Diving into the archive

For some years now I’m been meaning to digitise my archive of photographs that were shot on film. I even made a start, using a Nikon LS-9000 scanner. But it was dreadfully slow going and I kept giving up in despair.

Then I realised there is an easier way. In the past couple of months I have digitised around 10,500 transparencies and 3,000 negatives (B&W and colour). The solution, it turned out, was to simply take pictures of my pictures using something I already had – a digital camera.

I was inspired by an acquaintance of mine, David Hoffman – as fine a social photographer as you are likely to encounter. As a lifelong professional, the task he faced was much more daunting than mine, running into tens of thousands of images. He solved the problem by adapting the venerable Bowens Illumitran slide copier, mounting his Nikon digital camera to it.

This rig solved several problems that I’d been thinking about. It provided a stable platform, with which the slide or negative would be flat-on to the camera. And it gave a reliable, consistent light source. However, the adaptation ended up costing a fair amount. I went a different way.

I simply bought most of my rig off the shelf. The Nikon ES-2 adapter kit is designed to mount on to a macro lens (I chose the AF-S Micro Nikkor 60mm f/2.8G ED, for those playing along at home) and has holders for slides and film strips. A diffuser is built in.

It’s suspiciously simple, but is well built and works extremely well.


Let there be light

The next step was a light source. I toyed with the idea of flash but in the end built something of my own.

I mounted rows of LED strips to a large (100x80x30mm) aluminium heat sink.

These aren’t any LEDs. They have a high colour rendering index (CRI), which is a measure of how much of the spectrum the LED produces. Although an LED might appear to be ‘white’ and have a specific colour temperature, it may not be putting out light at certain wavelengths. The CRI scale measures what percentage of visible light wavelengths the LED produces – the ‘completeness’ (to coin a phrase) of its spectral output. CRI 100 would be perfect, but anything over 90 is good and the 96 of the LEDs I’m using is more than enough for this purpose.

Seven rows, each of 24 LEDs, also produce a lot of light, which turned out to be useful. They are powered by a standard 24V LED power strip driver.

Next, I encased this in a kind of light box arrangement made from white plasticard sheets, with the pieces held together with the sort of head-spinning solvent used by modellers plus generous helpings of hot glue. I’m not the least bit talented when it comes to craft projects and the result was a tad ugly, but functional.

The final step (or nearly) was to mount everything together. I chose the kind of rail system used for video work, with a tripod bushing screwed and glued to the bottom of my light box. That wouldn’t have been a cheap solution if it wasn’t for the fact that I already had all the bits from some video projects a few years prior.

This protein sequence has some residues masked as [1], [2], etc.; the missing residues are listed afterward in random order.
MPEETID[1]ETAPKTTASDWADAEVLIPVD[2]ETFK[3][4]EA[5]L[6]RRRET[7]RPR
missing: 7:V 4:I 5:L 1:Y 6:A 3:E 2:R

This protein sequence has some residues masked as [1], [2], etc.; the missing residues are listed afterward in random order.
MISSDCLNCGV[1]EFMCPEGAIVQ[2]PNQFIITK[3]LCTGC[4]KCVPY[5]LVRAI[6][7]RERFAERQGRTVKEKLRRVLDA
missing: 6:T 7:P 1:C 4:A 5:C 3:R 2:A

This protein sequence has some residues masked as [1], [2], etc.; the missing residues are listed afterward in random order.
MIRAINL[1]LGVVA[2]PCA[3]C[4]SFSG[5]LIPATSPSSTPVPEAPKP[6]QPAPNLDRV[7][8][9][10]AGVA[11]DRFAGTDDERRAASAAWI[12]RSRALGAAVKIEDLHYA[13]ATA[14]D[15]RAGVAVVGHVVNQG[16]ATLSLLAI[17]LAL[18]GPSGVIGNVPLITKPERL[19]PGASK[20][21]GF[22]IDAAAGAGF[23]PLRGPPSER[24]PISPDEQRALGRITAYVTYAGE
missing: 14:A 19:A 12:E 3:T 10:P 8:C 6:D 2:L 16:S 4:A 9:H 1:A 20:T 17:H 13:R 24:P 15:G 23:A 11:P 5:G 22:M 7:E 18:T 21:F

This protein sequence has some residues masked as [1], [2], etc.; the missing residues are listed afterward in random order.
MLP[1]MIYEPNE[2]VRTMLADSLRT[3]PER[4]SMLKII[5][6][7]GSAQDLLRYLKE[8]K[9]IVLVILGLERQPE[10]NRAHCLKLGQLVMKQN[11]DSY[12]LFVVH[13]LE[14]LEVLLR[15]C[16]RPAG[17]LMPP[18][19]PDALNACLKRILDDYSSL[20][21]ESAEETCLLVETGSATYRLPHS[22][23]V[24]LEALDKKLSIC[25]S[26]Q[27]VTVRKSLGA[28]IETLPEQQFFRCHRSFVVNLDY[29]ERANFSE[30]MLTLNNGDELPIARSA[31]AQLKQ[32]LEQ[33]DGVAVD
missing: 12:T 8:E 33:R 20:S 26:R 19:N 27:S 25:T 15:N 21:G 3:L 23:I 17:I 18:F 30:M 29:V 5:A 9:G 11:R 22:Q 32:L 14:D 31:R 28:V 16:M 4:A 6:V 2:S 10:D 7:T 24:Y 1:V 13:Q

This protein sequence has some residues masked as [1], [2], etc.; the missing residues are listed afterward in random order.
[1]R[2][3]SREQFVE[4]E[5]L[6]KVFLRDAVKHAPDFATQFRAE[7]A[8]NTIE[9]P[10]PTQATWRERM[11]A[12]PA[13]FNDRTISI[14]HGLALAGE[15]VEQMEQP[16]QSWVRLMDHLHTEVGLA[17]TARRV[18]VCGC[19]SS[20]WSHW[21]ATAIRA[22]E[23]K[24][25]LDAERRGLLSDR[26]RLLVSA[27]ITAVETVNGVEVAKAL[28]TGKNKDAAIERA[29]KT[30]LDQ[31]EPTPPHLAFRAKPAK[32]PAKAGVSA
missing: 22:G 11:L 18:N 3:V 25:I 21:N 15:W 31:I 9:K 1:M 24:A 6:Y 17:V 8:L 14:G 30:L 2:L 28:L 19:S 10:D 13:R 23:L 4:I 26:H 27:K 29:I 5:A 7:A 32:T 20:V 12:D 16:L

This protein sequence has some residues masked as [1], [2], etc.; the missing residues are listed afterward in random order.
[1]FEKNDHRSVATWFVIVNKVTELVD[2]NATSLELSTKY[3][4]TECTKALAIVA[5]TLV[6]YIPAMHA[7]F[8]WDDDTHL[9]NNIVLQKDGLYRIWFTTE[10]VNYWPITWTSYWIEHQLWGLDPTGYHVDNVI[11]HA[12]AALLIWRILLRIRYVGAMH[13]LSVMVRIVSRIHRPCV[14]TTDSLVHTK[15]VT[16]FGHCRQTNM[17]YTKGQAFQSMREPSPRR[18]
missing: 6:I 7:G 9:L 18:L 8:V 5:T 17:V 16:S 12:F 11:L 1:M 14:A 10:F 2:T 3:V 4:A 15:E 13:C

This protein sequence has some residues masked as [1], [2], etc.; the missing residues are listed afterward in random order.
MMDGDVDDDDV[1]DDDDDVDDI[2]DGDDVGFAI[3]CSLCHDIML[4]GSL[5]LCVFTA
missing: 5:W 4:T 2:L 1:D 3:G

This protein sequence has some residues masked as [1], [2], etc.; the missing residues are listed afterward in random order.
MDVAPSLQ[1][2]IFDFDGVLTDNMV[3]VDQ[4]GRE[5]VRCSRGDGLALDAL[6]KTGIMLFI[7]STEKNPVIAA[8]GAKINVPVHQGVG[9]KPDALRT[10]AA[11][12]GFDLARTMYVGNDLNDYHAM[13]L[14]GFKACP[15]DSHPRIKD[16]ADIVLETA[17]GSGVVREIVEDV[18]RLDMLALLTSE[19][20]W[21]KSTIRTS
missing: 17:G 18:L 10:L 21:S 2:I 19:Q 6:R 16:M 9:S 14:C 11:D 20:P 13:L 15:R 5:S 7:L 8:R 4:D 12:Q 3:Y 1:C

(And before you ask – no, I have no idea what this little contraption cost me in the end, but it wasn’t much. That was a key criterion in the whole deal).

Finally, the whole shebang mounts on to a very solid tripod.

I was pleased with the finished result. It didn’t fall apart or catch fire. And it is a doddle to use. But for some reason I then did nothing with it for some considerable time. Why? We’d probably need a trained therapist to get to the bottom of that one.

In action at last

Finally, though, I got off my arse and got to work. First, I added a thin sheet of plasticard between the light source and the slide holder. I was concerned that, even with the ES-2’s thick diffuser, the light from the LEDs might still be a bit too sharp and tend to emphasise scratches or imperfections in the images.

I started with my transparencies, which were huddled in storage boxes.

I use compressed air (a standard airbush driven by a small compressor) to blow off any obvious dust. For the most part, that would prove to be enough, as the transparencies have been stored in archival quality filing sheets. I have a couple of brushes and lint-free cloths to deal with anything more stubborn.

The Nikon D-800 is set to live view and configured to shoot three bracketed frames (-1, 0 and +1 stop) each time I hit the release. I shoot in raw mode using aperture-priority auto-exposure and the lens set to ƒ/10. This is enough depth of field to cover curvature in the film but without bringing the diffuser into focus. With the average transparency, this gives a shutter speed of around 1/125th (I told you those LEDs are bright). I also use autofocus.

So the process is:

  • Dust off the slide, insert into holder and position in front of lens.
  • Check the slide positioning in live view.
  • Press the button.

Yep, that’s it. On occasion I use exposure compensation to deal with particularly unusual tonal distributions. But for the most part, the bracketing and the forgiving nature of the raw format gives me a perfectly usable image to work with.

Working just a couple of hours a day, within a few weeks I’d digitised thousands of images. Of course, there’s post-production work to do, including dealing with the odd scratch or dust mark. But it’s immeasurably faster than scanning.

Finally, my archive of images – some dating back more than 45 years – is in a form where I can actually use it. And I’m making many discoveries (as well as encountering a few mysteries). I’ll be posting here about some of these pictures over the coming weeks. I’ll also detail the special treatment needed with negatives, once you’ve got them into Lightroom.

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